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Sunday of the Holy Forefathers

On this Sunday the Church commemorates the Holy Forefathers, i.e. the earthly ancestors of our Lord Jesus Christ, beginning with the first man, Adam, and on through Seth, Enoch, Noah, Abraham, Isaac, Jacob, King David, and others. These ancient people, separated from us by millennia, nevertheless have a direct and close bearing upon us, contemporary Orthodox Christians.

What connection is there between them and us? In general, the Church brings them to our attention now, right before Christmas, largely because of their faith their belief in the promise given by God to Adam during his expulsion from the garden of Eden, that in the end a Saviour will come into the world and will redeem mankind from original sin. All the forefathers who lived on earth long before the birth of Christ lived and burned with this faith, never allowing it to be extinguished. They are a shining example to us, who are living on earth after the incarnation of our Lord. Just like those ancient people we, too, have never actually seen Christ: they only knew that He would come into the world, while we know that He did come into the world. But they firmly believed in His coming and their faith was justified.

We are expected to have even greater faith. We must believe that the Lord was, and is, and will be; that He lived on earth as a man; that through His Church He remains with us constantly; and that He will again return to earth to judge mankind. But for such a faith the Lord Himself promises us eternal bliss. When Jesus Christ appeared before the doubting Apostle Thomas, who could not believe in the Lords resurrection unless he actually touched Christs wounds, and upon touching them cried out: My Lord and my God!, then the Lord said to the apostle: Because thou hast seen Me, thou hast believed; but blessed are they that have not seen, and yet have believed.

Forefather Assir
Forefather Assir
16th century icon

But apart from faith there is something else that binds us closely with the ancient forefathers and that is their faithfulness to the awaited Messiah. They lived surrounded by a pagan world a world which did not yet know Christ, but which had already rejected God. We too, dear brethren, live in a similar and even worse situation. For nineteen centuries after the birth of Christ the world lived with Christ and the Christian culture, but in the 20th century an abrupt change took place. We now live in a post-Christian era, in a world that has once again become totally immersed in paganism.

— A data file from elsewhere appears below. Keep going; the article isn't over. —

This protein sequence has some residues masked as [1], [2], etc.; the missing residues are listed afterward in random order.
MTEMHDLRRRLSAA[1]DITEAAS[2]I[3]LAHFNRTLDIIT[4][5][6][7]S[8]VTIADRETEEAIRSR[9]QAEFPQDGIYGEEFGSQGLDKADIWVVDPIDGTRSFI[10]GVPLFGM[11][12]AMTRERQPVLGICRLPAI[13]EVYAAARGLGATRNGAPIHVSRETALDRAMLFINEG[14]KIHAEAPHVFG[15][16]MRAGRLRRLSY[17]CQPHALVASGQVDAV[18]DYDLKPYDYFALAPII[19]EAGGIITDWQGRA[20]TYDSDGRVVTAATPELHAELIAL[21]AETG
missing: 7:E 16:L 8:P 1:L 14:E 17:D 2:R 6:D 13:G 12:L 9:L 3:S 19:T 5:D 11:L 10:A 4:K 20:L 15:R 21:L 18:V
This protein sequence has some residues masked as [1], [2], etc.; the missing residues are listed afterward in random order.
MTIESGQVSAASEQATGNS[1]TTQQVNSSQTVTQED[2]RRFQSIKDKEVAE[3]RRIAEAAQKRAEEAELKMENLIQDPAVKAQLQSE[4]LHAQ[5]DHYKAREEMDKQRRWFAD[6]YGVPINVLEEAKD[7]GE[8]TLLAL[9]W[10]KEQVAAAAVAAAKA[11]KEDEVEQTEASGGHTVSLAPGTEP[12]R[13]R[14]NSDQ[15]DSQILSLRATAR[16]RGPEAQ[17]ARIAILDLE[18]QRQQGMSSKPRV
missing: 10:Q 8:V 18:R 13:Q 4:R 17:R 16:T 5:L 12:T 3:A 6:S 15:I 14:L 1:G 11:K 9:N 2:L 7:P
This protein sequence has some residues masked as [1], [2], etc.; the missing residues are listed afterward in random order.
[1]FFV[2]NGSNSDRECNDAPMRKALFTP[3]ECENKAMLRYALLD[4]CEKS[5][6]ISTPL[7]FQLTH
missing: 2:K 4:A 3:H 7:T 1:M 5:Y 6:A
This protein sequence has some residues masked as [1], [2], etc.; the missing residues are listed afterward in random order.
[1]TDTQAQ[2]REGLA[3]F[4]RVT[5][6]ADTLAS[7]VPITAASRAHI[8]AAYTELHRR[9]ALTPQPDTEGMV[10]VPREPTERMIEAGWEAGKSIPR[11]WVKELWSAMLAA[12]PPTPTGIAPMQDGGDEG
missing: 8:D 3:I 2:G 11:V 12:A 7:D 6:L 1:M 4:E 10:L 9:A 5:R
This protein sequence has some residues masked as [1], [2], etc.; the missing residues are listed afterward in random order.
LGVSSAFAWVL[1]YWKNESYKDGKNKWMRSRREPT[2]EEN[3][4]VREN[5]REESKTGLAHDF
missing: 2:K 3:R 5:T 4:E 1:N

We often hear mention of the arrival of a new age. However, there is nothing new in this new age except for its more modern form. It is the same old rejection of God and even negation of God, and moreover a complete rejection of Christ and profanation of Christ. Most Christians do not even see how they are perverting their Christian faith in trying to modernize it, and how they are betraying Christ in attempting to unite with the religions of His persecutors and abusers.

And so, dear brethren, against the background of this horrifying world, let us remember not only the faith of the Holy Forefathers, but also their faithfulness to Christ the Saviour; and as we prepare very soon to celebrate His Nativity, let us turn away from the paganism that surrounds us, and let us witness our total devotion and loyalty to the One Who said: Lo, I am with you until the end of time. Amen.

Father Rostislav Sheniloff
Forefather Judah
Forefather Judah
16th century, Rublev school

At this time of the year we see our neighbors celebrating the western Christmas, and many of us may have had this thought: why cannot we celebrate the Holy Nativity of Christ on the same day? This Sunday gives us the answer